Fritz Pettyjohn: Taking a look back at the original Rep. Nick Begich

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By FRITZ PETTYJOHN

Nick Begich III seeks to represent Alaska in Congress, as his grandfather did from 1970 to 1972. Even though young Nick is a conservative Republican businessman, he is suspect in the eyes of many Republicans because of the politics of his uncles Mark and Tom.

A better place to look for young Nick’s inspiration is to look at the all-too-brief career of the original Nick Begich.

The elder Begich was elected to the State Senate in 1962 at the age of 30. In 1970, he beat Republican Frank Murkowski 55-45 for the right to succeed Republican Rep. Howard Pollock, who had run for governor and lost. At this time, development of the oil field discovered at Prudhoe Bay in 1968 was stalled because of Alaska Native land claims.

As a freshman Congressman in 1971, Begich worked with Alaska Natives and with Sens. Ted Stevens and Mike Gravel on legislation to settle these claims and allow construction of the trans-Alaska oil pipeline. For Alaska this was, and is, the most important law passed since statehood.

Working closely with House Majority Leader Hale Boggs of Louisiana, Begich won passage of the Alaska Native Claims Settlement Act. Thirteen regional Native corporations were established, and given the rights to 40 million acres of Alaska lands. This critical bill passed the House 343-63, and the rush to the Arctic was on. This was the birth of modern Alaska.

Boggs was in line to become Speaker of the House following Carl Albert of Oklahoma. He was so impressed with Begich that he flew to Alaska in October 1972 to help him win reelection. On a flight from Anchorage to Juneau, their Cessna 310 went down in mysterious circumstances and was never found.

House Majority Whip Tip O’Neill took over for Boggs as Majority Leader, and Don Young was elected to replace Begich. In 1977, it was O’Neill, not Boggs, who became House Speaker after Albert.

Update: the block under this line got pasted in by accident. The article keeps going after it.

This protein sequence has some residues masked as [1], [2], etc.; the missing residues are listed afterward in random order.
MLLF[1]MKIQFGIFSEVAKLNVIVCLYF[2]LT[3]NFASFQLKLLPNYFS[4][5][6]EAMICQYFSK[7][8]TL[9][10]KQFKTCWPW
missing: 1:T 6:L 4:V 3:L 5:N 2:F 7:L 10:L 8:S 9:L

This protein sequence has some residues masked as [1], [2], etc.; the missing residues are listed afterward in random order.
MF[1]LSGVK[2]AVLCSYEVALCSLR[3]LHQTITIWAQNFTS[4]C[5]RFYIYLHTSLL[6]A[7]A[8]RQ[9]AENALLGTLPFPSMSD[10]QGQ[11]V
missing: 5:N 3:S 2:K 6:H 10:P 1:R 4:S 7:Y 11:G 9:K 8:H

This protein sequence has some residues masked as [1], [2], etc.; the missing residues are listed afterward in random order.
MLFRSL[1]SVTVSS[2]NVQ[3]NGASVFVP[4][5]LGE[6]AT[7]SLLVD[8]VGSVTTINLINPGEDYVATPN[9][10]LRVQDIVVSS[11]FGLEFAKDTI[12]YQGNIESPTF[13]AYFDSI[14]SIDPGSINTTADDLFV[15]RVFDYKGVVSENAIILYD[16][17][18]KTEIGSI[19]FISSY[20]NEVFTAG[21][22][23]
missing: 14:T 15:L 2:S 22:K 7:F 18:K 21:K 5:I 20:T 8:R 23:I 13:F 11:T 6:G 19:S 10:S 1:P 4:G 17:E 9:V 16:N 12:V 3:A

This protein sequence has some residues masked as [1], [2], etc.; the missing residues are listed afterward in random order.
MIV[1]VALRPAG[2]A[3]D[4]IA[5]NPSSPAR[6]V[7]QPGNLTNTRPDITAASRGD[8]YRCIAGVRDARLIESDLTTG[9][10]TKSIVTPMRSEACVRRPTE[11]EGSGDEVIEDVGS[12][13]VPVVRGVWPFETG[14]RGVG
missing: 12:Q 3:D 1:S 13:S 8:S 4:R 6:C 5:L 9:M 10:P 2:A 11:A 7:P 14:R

Who knows how far Begich could have gone if he and Boggs had not been killed? He was destined for leadership in Congress, and was poised to become a great asset to the people of Alaska. If his grandson needs a role model, he will not be looking to his uncles. All he needs to do is walk in the steps of one of the founders of modern Alaska, the original Nick Begich.

The issue of federal lands in Alaska has not been settled to Alaska’s satisfaction to this day. In fact, the federal government still owns 61% of Alaska lands. Why? There’s no satisfactory answer to that question. In his 2016 campaign for President, Sen. Ted Cruz promised to support transferring federal lands to the states. His opponent, Donald Trump, was opposed. His son, Donald Trump Jr., acting on behalf of Safari Club International, convinced him to adopt this position, and in an interview with Field & Stream magazine, he said he didn’t trust the states with the land. The wealthy trophy hunters of Safari Club fear the states, if given title, would give hunting preferences to their residents.

Cruz was able to campaign and win on this issue in northern Nevada, Alaska, Idaho, Wyoming and Utah.

In the 2024 Republican presidential primaries, this question will resurface, as candidates compete to win delegates in the Mountain West.

As Ted Cruz proved in 2016, it’s a winning issue. As a result, if a Republican other than Donald Trump wins the presidency, Alaska and the other states of the Mountain West will almost surely have an ally in the White House as they seek to reduce federal landholdings in their states. Who better to represent Alaska on this issue than the namesake and grandson of the original Nick Begich?

Fritz Pettyjohn was chairman of Reagan for President Alaska and deputy campaign manager of Murkowski for Senate in 1980. He was elected to the state Senate in 1982, and served in the Legislature until 1990.

26 COMMENTS

    • Fritz Pettyjohn is a Never Trumper and cannot be trusted. When has there ever been a more pro-Alaska president than Trump? This article has lessened my support for Nick Begich.

    • Gregg, what on earth are you talking about? The SR 71 has flown numerous missions all over the earth. Are you living in Florida?

    • Greg, I watched that same program about the Cessna 310 and Alien Abduction too. That’s why Tricky Dick wouldn’t release the pictures, right? Makes perfect sense!

      • I was watching a show that had the son on there pleading for them to be released. I think it was taped not too long ago. I don’t know about any aliens involved. Sounds like some shenanigans were in play though.

      • What they don’t tell you is Nixon bragging to his aides that the wreckage and the bodies will never be discovered.

        Now Nixon knew a lot since he was VP under Eisenhower and probably knew where the Roswell aliens are. But he was also smart enough to know that if the bodies weren’t found then they must be presumably still alive and would win their elections posthumously.

        Boggs his wife won his reelection, and a guy by the name of Don Young won Begichs. You should read up on the hidden tapes from the White House. They weren’t all about Watergate. Young was in there shortly after his election talking about the crash. Presumably he knows where the bodies are buried.